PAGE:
Parents share what would have been helpful to know before their child was diagnosed with Cerebral Palsy.
I wish that I got the diagnosis earlier. I wish that I had a doctor that would say, “This is what’s going on and how you feel is understandable.” Instead of being told that I am a first time mother and that I don’t know how to deal with things. I was like, “you mean that when a child that cries 24/7, it is acceptable?” I just felt like nobody was listening.
The important of an early diagnosis
By the time we finally started getting services at about the 15th month, we were a little bit adjusted. We could’ve really, really, really used services within that first year, but the problem is, if you don’t have a diagnosis, you can’t get services.
I just wish I was given more information on CP than what I did get. I wish the information was more readily available. That would have been so much easier. Someone was like, “Your kid has cerebral palsy. Now you can go home.” I believe that there should be some kind of manual. It gives you something to go home with. A lot of my research I had to do on my own. A lot of times, families don’t know where to go or where to start. There are websites–but what if you don’t have a computer at home? So always just give a parent something never leave them empty handed. Give them something tangible that they could hold on to and say, “Well ok, at least I have this information.”
Part of a group
I would really like to be part of a group just so I could throw out questions, frustrations, answers, just to have that mutual understanding of what life is like in a family that has cerebral palsy.
I felt like I was “Joe Handyman”
There were so many things that came up later down the road that I could have used in my house earlier on; like something to get my child in a sitting position. Do you know how many strollers I bought out of my pocket, trial and error? I’d go to the hardware store to try to adapt equipment that I had bought. It was ridiculous. It would have been helpful if I had gotten the answers I needed earlier on, gotten the equipment that I needed to make things easier for Madison and for myself, instead of me trying to problem solve so many things. I felt like I was “Joe Handyman”. I was always trying to build something to for her to sit in, something to hold her up at the table, something . . .
Parents share what would have been helpful from clinicians.
Tell us all the details. They tend not to do that, and I guess they do that with good intention because the doctors that have dealt with me have been really, really nice people. They were understanding. They explained things to me and brought it down in terms so that I could understand what was going on my son’s care. Yes, I appreciate that, but at the end of the day, I still feel that they shouldn’t hide the bad stuff from us. Tell us the good and then tell us the bad–the worst scenario. Don’t hide it.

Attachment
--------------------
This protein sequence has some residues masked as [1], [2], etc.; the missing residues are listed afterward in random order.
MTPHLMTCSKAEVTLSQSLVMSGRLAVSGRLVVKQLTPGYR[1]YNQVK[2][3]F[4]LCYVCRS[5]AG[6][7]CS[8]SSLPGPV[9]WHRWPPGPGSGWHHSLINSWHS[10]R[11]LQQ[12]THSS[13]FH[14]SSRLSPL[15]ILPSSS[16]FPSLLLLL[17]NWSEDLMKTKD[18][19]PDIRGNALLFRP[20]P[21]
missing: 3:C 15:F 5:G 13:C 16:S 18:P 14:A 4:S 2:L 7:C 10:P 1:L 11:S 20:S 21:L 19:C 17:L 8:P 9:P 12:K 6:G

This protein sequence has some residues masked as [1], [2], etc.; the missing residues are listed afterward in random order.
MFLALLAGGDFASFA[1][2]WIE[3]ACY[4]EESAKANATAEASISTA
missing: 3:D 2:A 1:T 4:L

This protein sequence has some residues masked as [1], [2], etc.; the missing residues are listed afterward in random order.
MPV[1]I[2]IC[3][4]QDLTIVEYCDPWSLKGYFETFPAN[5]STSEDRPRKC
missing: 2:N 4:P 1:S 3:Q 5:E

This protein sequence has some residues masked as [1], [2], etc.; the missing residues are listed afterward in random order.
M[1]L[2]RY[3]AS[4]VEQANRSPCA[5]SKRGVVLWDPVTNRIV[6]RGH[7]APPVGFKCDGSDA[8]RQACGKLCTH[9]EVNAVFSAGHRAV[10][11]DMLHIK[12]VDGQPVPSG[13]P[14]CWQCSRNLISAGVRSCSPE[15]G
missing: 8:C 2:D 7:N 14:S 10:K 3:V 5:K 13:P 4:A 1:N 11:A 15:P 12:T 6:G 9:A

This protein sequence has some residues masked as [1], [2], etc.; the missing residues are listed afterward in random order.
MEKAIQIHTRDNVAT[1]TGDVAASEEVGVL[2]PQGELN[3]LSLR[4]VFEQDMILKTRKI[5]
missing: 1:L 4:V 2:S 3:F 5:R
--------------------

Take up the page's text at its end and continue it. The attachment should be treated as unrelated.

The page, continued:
Exam room tables
Redesign the exam tables we have to put our children on for their checkups. They are narrow and too flat. Stephanie has a phobia about being laid on her back. She worries about falling off. She has to use a pillow (she uses it to put it over her face when on the table). I understand that other kids with CP have the same fears. Because of this, she can’t relax when she is on one of these exam tables. The doctors can’t get accurate measurements of what her range of motion is because she gets tight from the stress caused by these tables.
Advice for clinicians
Just be kind to the parents. You don’t know what they are really going through at home. The clinicians get a glimpse of your life for an hour or something like that. These parents live day in and day out with all kind of issues; at home, at school, at the hospital. Be kind. Be kind to them, and really care about what they have to say. And don’t be so judgmental. I work with teachers that will say, you know, “That mother has no follow through when they go home,” and I’m like, “Well, what do you think? She works all day and doesn’t see what you’re doing in the classroom. Have you gone to her house? Have you talked to her? Do you really understand why?” Someone said to me, “You would think that that mother would buy pants that fit him.” This little boy was severely autistic and going to the store with this child must have been a nightmare…It’s not as easy for you as it is for them. Clinicians need to look at the big picture: what is that family really going through?